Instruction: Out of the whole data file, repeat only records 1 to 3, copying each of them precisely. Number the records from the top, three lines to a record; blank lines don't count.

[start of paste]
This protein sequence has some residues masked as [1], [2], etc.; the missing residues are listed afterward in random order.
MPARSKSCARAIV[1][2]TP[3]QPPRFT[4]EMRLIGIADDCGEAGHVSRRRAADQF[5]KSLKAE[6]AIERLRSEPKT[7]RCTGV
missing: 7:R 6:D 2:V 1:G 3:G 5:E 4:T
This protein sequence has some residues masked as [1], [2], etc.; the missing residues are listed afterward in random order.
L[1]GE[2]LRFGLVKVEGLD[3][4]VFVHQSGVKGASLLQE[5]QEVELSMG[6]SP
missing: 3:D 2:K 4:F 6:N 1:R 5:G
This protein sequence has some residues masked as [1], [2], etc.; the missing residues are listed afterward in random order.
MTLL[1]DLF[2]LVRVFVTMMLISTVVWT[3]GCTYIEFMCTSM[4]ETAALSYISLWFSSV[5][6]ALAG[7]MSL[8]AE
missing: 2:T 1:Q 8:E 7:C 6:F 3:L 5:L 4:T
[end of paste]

This protein sequence has some residues masked as [1], [2], etc.; the missing residues are listed afterward in random order.
MPARSKSCARAIV[1][2]TP[3]QPPRFT[4]EMRLIGIADDCGEAGHVSRRRAADQF[5]KSLKAE[6]AIERLRSEPKT[7]RCTGV
missing: 7:R 6:D 2:V 1:G 3:G 5:E 4:T
This protein sequence has some residues masked as [1], [2], etc.; the missing residues are listed afterward in random order.
L[1]GE[2]LRFGLVKVEGLD[3][4]VFVHQSGVKGASLLQE[5]QEVELSMG[6]SP
missing: 3:D 2:K 4:F 6:N 1:R 5:G
This protein sequence has some residues masked as [1], [2], etc.; the missing residues are listed afterward in random order.
MTLL[1]DLF[2]LVRVFVTMMLISTVVWT[3]GCTYIEFMCTSM[4]ETAALSYISLWFSSV[5][6]ALAG[7]MSL[8]AE
missing: 2:T 1:Q 8:E 7:C 6:F 3:L 5:L 4:T